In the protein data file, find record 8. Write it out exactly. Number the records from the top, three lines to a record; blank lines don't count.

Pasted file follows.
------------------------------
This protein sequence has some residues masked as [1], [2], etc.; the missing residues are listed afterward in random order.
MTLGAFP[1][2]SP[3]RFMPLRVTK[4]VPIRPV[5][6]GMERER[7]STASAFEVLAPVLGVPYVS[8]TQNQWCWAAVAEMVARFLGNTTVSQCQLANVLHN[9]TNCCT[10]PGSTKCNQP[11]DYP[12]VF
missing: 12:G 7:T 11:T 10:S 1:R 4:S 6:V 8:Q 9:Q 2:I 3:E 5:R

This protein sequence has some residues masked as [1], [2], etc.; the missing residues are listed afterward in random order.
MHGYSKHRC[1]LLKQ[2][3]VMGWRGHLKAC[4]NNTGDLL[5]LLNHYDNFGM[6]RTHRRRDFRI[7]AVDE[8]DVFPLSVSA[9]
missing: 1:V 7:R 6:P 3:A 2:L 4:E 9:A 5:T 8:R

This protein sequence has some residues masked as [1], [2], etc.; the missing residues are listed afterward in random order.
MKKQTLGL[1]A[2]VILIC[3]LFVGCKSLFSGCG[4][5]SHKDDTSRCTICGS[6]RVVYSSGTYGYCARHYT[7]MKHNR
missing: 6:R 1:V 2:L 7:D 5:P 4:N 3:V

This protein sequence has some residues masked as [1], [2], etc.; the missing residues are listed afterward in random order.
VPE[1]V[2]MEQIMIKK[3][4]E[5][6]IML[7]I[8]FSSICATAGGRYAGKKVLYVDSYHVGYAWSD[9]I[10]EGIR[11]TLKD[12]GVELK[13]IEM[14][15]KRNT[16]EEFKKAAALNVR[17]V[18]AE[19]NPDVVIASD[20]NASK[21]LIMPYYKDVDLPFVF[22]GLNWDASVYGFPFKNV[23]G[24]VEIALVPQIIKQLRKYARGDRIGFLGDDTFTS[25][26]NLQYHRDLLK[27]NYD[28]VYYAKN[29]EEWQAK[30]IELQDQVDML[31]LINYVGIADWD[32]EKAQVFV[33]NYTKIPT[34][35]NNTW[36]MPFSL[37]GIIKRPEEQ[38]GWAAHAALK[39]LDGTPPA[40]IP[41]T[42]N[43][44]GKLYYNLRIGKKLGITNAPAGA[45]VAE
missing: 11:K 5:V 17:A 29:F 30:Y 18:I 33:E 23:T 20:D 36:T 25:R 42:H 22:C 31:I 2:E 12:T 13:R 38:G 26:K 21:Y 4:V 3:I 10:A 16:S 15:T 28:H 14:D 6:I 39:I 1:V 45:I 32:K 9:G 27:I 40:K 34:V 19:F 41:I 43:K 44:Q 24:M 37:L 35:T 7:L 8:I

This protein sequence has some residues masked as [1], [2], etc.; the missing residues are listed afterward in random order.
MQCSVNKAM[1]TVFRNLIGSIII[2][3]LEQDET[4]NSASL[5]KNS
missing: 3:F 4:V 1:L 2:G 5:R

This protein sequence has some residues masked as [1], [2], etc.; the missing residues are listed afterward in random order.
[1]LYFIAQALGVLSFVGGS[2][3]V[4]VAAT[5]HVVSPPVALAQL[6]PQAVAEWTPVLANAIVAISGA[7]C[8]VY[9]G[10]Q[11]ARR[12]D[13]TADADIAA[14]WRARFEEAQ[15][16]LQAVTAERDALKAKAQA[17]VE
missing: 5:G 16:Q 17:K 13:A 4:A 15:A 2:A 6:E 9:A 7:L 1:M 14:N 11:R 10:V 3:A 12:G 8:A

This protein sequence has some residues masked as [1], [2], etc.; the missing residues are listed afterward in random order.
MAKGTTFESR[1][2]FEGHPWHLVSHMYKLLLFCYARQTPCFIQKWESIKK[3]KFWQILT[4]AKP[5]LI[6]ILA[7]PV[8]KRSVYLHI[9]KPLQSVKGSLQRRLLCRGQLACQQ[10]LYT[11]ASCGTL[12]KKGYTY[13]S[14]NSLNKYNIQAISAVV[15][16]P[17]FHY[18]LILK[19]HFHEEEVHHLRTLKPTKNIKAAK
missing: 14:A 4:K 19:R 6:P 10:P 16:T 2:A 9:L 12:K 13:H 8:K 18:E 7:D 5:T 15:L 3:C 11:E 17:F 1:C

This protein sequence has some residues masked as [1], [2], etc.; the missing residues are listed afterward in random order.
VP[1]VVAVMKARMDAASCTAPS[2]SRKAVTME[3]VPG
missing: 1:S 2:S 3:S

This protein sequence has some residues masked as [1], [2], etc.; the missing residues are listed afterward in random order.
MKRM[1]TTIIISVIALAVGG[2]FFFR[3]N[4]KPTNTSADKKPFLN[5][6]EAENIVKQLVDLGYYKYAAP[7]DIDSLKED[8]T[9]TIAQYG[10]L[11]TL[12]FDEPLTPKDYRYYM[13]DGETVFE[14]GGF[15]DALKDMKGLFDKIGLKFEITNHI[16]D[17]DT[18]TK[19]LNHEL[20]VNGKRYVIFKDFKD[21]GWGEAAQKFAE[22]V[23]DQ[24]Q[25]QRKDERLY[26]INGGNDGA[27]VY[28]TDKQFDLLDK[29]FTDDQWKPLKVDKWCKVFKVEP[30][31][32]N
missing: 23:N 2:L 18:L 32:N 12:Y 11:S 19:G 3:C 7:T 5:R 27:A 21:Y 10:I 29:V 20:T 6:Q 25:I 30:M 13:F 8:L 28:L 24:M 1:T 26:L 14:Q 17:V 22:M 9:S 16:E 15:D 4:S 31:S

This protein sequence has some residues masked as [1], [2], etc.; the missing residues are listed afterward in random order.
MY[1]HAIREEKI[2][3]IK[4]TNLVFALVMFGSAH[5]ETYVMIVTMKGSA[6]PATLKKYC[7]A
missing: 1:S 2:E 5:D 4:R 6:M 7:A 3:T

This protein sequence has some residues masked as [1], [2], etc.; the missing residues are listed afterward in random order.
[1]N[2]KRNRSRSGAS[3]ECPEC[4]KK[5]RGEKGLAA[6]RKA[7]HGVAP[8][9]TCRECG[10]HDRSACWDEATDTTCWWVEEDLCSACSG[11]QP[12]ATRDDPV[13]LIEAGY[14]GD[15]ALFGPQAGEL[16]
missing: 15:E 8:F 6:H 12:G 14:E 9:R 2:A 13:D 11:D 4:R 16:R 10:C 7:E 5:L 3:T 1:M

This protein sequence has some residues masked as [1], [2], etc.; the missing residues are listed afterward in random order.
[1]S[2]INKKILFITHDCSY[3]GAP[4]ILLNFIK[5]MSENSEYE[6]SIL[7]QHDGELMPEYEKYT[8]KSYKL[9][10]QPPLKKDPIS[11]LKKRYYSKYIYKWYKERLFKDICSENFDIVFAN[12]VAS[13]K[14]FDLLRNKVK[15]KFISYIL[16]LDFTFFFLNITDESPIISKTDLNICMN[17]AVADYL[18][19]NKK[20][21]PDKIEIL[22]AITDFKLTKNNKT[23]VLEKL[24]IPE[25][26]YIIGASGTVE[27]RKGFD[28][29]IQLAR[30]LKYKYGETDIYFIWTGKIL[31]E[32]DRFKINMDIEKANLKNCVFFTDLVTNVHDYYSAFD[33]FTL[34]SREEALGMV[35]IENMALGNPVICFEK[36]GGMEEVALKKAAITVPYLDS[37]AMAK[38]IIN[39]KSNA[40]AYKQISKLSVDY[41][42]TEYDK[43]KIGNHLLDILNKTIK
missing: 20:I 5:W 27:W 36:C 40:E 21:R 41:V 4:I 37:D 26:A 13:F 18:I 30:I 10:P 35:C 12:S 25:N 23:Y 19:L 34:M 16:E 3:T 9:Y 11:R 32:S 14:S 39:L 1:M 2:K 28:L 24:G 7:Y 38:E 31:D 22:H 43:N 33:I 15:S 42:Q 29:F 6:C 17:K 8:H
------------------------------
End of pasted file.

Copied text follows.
This protein sequence has some residues masked as [1], [2], etc.; the missing residues are listed afterward in random order.
VP[1]VVAVMKARMDAASCTAPS[2]SRKAVTME[3]VPG
missing: 1:S 2:S 3:S